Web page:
help with pre /post design and different subgroups

#1
Hello everyone,
im trying to finish my thesis but non-surprisingly have trouble with the statistics of it.

The study im conducting is concerned with an intervention for children and seeks to foster 2 dependent variables (knowledge and help-seeking) which are considered to be protective factors for psychopathology. There is no control group, all students (200+) received the treatment.

All variables are measured via questionnaire.

My first hypothesis was that the treatment is effective for the whole sample and paired sample t-tests indicate that it was.

In my second hypothesis I want to know if the treatment is as effective in four a priori defined (high risk) subgroups as it is in the whole sample. Naturally I expect to find no difference as high risk subgroups should benefit (at least) equally as the rest.

I have parametric data for the four subgroups: depressed, suicidal, impulsive and avoidant. I plan to define cut-off values to transform these data into categorial variables (i.e. depressed /not-depressed).
My rationale would now be to perform a mixed ANOVA with the within subject factor "time" and the between subject factor "risk group".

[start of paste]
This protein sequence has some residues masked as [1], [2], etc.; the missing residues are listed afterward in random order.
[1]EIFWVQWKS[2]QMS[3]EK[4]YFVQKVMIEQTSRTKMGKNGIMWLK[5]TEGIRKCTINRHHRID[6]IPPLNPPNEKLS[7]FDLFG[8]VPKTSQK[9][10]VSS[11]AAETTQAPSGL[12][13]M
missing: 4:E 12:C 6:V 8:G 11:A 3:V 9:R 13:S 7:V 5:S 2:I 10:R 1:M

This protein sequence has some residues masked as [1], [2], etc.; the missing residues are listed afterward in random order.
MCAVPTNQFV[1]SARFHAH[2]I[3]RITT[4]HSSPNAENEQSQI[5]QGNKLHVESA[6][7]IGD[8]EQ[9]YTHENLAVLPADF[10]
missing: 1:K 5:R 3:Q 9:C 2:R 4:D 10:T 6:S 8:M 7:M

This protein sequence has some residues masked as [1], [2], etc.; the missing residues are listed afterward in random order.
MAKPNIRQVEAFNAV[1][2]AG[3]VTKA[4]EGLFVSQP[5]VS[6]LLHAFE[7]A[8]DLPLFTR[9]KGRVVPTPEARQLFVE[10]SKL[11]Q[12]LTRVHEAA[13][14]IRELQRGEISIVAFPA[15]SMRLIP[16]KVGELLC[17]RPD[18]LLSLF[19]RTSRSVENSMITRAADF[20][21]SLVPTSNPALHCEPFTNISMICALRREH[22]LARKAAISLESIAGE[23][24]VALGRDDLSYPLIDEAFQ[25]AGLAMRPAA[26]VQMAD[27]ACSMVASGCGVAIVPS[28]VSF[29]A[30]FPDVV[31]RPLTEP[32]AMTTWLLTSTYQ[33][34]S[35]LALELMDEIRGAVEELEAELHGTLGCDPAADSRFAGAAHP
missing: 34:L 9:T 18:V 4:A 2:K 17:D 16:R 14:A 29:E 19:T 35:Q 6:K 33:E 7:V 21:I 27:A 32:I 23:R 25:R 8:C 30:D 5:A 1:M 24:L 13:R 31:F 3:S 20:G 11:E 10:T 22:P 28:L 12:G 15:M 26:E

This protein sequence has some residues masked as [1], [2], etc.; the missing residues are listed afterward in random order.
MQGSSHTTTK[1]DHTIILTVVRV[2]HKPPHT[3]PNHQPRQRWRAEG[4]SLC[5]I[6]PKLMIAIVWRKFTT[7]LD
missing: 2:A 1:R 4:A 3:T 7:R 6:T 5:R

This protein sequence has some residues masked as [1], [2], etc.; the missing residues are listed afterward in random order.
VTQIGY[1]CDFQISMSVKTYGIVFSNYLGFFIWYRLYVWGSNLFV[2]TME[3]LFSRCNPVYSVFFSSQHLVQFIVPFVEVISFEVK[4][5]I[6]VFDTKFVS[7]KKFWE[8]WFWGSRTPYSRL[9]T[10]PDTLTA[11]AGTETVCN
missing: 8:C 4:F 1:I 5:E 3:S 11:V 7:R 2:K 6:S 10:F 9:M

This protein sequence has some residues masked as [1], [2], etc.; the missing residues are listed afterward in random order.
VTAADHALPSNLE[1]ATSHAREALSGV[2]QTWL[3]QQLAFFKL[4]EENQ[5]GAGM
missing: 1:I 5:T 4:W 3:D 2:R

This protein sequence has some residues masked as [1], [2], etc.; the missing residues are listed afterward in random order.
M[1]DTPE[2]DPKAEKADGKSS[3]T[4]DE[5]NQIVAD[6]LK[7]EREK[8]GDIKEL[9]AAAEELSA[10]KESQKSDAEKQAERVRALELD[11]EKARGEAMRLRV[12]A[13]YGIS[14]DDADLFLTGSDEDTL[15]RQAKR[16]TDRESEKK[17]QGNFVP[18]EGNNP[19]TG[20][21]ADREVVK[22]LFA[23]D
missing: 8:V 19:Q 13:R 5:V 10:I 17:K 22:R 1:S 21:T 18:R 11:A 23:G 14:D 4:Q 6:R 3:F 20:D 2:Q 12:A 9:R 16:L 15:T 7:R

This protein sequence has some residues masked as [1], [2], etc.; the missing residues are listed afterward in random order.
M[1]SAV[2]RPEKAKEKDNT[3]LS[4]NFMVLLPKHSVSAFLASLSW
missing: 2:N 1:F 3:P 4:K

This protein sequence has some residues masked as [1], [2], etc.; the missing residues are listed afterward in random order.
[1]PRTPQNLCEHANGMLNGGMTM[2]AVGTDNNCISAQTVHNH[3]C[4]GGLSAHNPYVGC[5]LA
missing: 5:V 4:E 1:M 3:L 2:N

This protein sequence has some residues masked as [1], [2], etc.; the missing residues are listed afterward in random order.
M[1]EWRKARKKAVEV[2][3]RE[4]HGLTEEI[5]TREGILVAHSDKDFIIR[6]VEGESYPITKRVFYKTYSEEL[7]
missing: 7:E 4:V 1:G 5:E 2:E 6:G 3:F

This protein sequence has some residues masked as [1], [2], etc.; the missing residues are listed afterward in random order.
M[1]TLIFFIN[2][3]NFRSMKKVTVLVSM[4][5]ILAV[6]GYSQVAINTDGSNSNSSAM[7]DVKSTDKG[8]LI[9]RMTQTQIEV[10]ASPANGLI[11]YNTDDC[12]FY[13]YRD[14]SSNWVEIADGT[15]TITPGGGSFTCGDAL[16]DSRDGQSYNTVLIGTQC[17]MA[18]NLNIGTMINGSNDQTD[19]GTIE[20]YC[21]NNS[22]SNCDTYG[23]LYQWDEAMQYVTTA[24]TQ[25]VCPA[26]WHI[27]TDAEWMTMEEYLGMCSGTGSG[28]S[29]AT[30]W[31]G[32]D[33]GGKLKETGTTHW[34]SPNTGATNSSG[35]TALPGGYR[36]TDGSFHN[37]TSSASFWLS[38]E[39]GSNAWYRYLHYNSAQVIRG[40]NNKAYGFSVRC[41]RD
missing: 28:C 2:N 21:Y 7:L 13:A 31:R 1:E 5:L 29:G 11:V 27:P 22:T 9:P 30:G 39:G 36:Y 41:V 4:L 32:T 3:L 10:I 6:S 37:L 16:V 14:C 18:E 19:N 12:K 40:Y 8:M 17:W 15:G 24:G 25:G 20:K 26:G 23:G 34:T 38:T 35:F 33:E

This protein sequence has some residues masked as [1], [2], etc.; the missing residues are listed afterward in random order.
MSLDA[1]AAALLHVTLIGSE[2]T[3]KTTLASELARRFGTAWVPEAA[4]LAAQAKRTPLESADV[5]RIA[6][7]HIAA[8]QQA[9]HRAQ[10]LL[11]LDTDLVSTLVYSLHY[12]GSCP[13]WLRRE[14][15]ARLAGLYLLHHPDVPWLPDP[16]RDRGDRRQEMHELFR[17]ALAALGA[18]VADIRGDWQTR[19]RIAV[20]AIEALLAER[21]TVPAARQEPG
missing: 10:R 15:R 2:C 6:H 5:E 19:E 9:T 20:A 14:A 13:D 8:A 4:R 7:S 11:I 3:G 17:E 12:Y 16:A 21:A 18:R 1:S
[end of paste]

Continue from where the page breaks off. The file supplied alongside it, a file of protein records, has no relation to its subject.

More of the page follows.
The following questions now arise for me:
1) Is a mixed ANOVA the go to procedure?
2) At least one of my subgroups is not normally distributed. Also for its questionnaire there is no pre-existing cut-off value. How do I define a cut-off and what arises from the assumption of non-normality? For info the highest quartile still contains 30+ subjects.
3) Its safe to assume that the subgroups are not independent which is also signified by considerable overlap (depressed and suicidal). Are there any problems the result from this? I know I could still perform the mixed Anova just as well right?

Thanks so much for your help. I hope this is my last run-in with statistics of this kind as im really not fond of doing research.

Best Regards
 

hlsmith

Less is more. Stay pure. Stay poor.
#2
Why do you need a cutoff value? Categorizing continuous variables just results in a loss of information and doesn't allow you to examine non-linear effects.
 

Karabiner

TS Contributor
#3
My first hypothesis was that the treatment is effective for the whole sample and paired sample t-tests indicate that it was.
It is just indicative that there is a pre-post difference.
I have parametric data for the four subgroups: depressed, suicidal, impulsive and avoidant. I plan to define cut-off values to transform these data into categorial variables (i.e. depressed /not-depressed).
So you have 4 scores which you want to categorize? "I have a depressed subgroup and I want to transform depression data into depressed/non-depressed" makes only limited sense.
My rationale would now be to perform a mixed ANOVA with the within subject factor "time" and the between subject factor "risk group".
That looks like a possible solution.
2) At least one of my subgroups is not normally distributed.
A group is a group. Groups cannot be normally distributed.
3) Its safe to assume that the subgroups are not independent which is also signified by considerable overlap (depressed and suicidal). Are there any problems the result from this? I know I could still perform the mixed Anova just as well right?